‘Sister Schubert’ keeps rolling along and going strong

Published 11:00 pm Friday, September 7, 2012

Patricia “Sister Schubert” Barnes recognized the employees who have been with Sister Schubert’s Homemade Rolls since its beginning. From left, George Barnes, vice president of operations; Kay Petery, payroll; Bruce Roberts, sanitation manager, Patricia Barnes, founder; Carolyn Hill, production supervisor; David Williams, maintenance; and Bill Caldwell, plant manager.

Patricia “Sister Schubert” Barnes isn’t exactly sure about the dream she had 20 years ago. Maybe it wasn’t even a dream. Maybe it was just that she was doing what thousands of other young women around the country were doing – baking or making their pride and joy dishes to help raise funds at church bazaars.

That’s how it started anyway.

Barnes baked 20 pans of Parker House style rolls for the frozen food fair at St. Mark’s Episcopal Church in Troy. She used her grandmother’s family recipe, confident that, if people tried her Gommey’s rolls, they would like them.

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But she never dreamed so grand as to imagine that one day she would be the founder of a bakery that would bake nine million rolls a day to supply markets in all 50 states and Puerto Rico.

From the time she could stand on a stool and reach the countertop, Barnes, a Troy native, was the helping hands in the family kitchen.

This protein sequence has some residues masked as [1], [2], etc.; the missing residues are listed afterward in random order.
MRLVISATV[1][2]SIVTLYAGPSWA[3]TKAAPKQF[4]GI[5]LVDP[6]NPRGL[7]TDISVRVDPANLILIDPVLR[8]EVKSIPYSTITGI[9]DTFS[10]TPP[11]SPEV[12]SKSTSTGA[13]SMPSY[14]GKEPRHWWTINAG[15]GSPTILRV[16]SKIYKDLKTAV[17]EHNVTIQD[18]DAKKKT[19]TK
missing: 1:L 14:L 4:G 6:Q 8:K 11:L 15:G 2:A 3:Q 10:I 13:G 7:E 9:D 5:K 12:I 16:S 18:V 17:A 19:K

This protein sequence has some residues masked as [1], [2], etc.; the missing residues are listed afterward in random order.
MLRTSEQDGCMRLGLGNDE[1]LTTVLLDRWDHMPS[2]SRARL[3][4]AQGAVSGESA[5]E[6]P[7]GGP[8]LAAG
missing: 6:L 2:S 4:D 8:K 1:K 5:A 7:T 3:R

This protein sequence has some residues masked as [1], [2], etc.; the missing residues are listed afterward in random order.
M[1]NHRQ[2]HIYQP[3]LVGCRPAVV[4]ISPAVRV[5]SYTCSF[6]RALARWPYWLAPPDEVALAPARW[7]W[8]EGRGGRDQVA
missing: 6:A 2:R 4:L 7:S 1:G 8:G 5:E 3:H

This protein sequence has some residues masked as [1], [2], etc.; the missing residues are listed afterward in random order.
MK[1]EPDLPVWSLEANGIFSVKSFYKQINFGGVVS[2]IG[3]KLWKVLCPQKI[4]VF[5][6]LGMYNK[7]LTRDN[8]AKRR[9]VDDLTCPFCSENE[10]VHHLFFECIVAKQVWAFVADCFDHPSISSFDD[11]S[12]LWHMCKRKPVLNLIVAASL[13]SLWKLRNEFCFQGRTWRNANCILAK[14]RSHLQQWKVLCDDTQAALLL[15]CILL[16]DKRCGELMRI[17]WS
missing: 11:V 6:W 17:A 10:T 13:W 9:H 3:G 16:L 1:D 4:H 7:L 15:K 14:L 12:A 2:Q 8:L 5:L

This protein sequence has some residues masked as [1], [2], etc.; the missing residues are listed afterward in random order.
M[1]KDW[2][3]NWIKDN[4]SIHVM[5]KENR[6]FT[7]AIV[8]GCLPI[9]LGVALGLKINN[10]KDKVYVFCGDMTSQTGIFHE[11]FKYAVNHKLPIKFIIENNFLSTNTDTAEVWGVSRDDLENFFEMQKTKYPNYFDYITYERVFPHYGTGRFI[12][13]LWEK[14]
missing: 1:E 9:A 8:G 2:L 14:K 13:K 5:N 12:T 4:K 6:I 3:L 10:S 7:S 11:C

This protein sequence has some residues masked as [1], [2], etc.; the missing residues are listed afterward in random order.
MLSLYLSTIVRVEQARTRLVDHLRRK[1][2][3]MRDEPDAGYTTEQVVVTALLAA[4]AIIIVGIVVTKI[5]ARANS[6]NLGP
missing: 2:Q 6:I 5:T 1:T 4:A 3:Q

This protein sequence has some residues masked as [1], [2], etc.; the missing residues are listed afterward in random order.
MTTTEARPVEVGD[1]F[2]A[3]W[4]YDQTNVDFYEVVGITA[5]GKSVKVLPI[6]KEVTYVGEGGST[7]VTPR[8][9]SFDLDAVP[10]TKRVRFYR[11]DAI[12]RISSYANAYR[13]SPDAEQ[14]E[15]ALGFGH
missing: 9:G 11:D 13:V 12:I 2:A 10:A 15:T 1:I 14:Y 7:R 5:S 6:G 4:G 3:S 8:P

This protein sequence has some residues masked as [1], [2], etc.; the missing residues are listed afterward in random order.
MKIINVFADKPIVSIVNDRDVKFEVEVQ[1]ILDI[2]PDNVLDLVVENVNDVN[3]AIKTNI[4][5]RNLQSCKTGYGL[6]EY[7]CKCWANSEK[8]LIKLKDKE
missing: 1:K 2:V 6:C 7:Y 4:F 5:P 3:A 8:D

“I’ve always loved being in the kitchen,” she said. “The kitchen was, and is, my favorite room in the house. I came from a long line of good cooks, on both sides of the family. My heritage is cooking.

But, had not been for that frozen food fair at St. Mark’s, Barnes might not have risen to the top of the yeast roll industry.

“Sarah Lawrence knew about my rolls and asked if I could try freezing some of them for the frozen food fair,” Barnes said. “I was willing to try. That first year, I made 20 pans and we sold all 20 pans. The next year, we took orders for the yeast rolls and got 200. The third year the orders reached 300 and I said, ‘Stop taking orders. I can’t do anymore.’”

After the third frozen food fair, Barnes evaluated her “little bitty” catering business, which she called The Silver Spoon, and weighed it against the potential for yeast roll sales. The rolls won out.

Barnes’ first “bakery” was her home kitchen. She then moved to the sun porch and then to the back half of her dad’s furniture warehouse in Troy.

“Business grew and I went to my dad and asked him if he could move out the rest of the furniture and let me have the whole warehouse,” Barnes said. “He was willing so I had a real commercial kitchen with a 30×20-foot freezer. The freezer was so big it was unreal. I thought that I would never need anything bigger than that.”

Barnes began doing her own marketing and one of her first big orders came from Ingram’s Curb Market in Troy and later the Piggly Wiggly.

“I’d go to grocery stores with a pan of rolls and ask them to let me put my rolls in their stores,” Barnes said. “Most of them didn’t say no.”

Her big break came when she walked into J.T. Bess grocery store on Mulberry Street in Montgomery.

“Mr. Bess said he would try a case and in less than a week he called for more rolls,” Barnes said. “He told me that people were coming in his store that he had never seen before to get the rolls. Word of mouth. Sister Schubert rolls were selling by word of mouth.”